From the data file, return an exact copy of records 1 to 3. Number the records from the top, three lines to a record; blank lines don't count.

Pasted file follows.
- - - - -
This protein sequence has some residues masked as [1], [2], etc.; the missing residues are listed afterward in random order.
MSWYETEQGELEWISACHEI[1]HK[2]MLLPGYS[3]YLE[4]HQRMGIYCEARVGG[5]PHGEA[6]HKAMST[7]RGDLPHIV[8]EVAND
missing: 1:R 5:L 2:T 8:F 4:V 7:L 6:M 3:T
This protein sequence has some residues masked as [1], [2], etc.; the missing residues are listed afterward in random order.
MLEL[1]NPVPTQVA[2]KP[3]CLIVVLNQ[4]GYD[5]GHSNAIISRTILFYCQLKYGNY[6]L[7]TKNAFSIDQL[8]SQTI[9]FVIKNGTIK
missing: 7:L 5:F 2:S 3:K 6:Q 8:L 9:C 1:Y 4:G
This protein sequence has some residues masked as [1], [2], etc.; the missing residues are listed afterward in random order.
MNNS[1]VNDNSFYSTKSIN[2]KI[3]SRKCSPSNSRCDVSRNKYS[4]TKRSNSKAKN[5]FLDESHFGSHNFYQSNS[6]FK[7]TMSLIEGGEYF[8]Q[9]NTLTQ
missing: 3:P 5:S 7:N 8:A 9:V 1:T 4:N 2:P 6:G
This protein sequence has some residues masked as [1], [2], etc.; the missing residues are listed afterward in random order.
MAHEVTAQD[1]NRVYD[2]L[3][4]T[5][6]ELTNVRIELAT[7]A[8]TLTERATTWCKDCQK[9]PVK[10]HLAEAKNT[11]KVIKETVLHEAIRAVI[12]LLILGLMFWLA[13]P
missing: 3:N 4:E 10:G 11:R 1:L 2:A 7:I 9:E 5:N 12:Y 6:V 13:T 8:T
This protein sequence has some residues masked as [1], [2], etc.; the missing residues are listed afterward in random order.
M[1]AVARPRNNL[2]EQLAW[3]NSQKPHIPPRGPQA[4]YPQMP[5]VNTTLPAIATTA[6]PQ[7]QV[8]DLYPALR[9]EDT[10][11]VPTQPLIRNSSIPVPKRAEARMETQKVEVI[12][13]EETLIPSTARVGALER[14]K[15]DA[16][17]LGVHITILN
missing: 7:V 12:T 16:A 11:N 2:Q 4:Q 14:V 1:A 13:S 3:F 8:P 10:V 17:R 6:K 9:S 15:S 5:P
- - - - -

This protein sequence has some residues masked as [1], [2], etc.; the missing residues are listed afterward in random order.
MSWYETEQGELEWISACHEI[1]HK[2]MLLPGYS[3]YLE[4]HQRMGIYCEARVGG[5]PHGEA[6]HKAMST[7]RGDLPHIV[8]EVAND
missing: 1:R 5:L 2:T 8:F 4:V 7:L 6:M 3:T
This protein sequence has some residues masked as [1], [2], etc.; the missing residues are listed afterward in random order.
MLEL[1]NPVPTQVA[2]KP[3]CLIVVLNQ[4]GYD[5]GHSNAIISRTILFYCQLKYGNY[6]L[7]TKNAFSIDQL[8]SQTI[9]FVIKNGTIK
missing: 7:L 5:F 2:S 3:K 6:Q 8:L 9:C 1:Y 4:G
This protein sequence has some residues masked as [1], [2], etc.; the missing residues are listed afterward in random order.
MNNS[1]VNDNSFYSTKSIN[2]KI[3]SRKCSPSNSRCDVSRNKYS[4]TKRSNSKAKN[5]FLDESHFGSHNFYQSNS[6]FK[7]TMSLIEGGEYF[8]Q[9]NTLTQ
missing: 3:P 5:S 7:N 8:A 9:V 1:T 4:N 2:P 6:G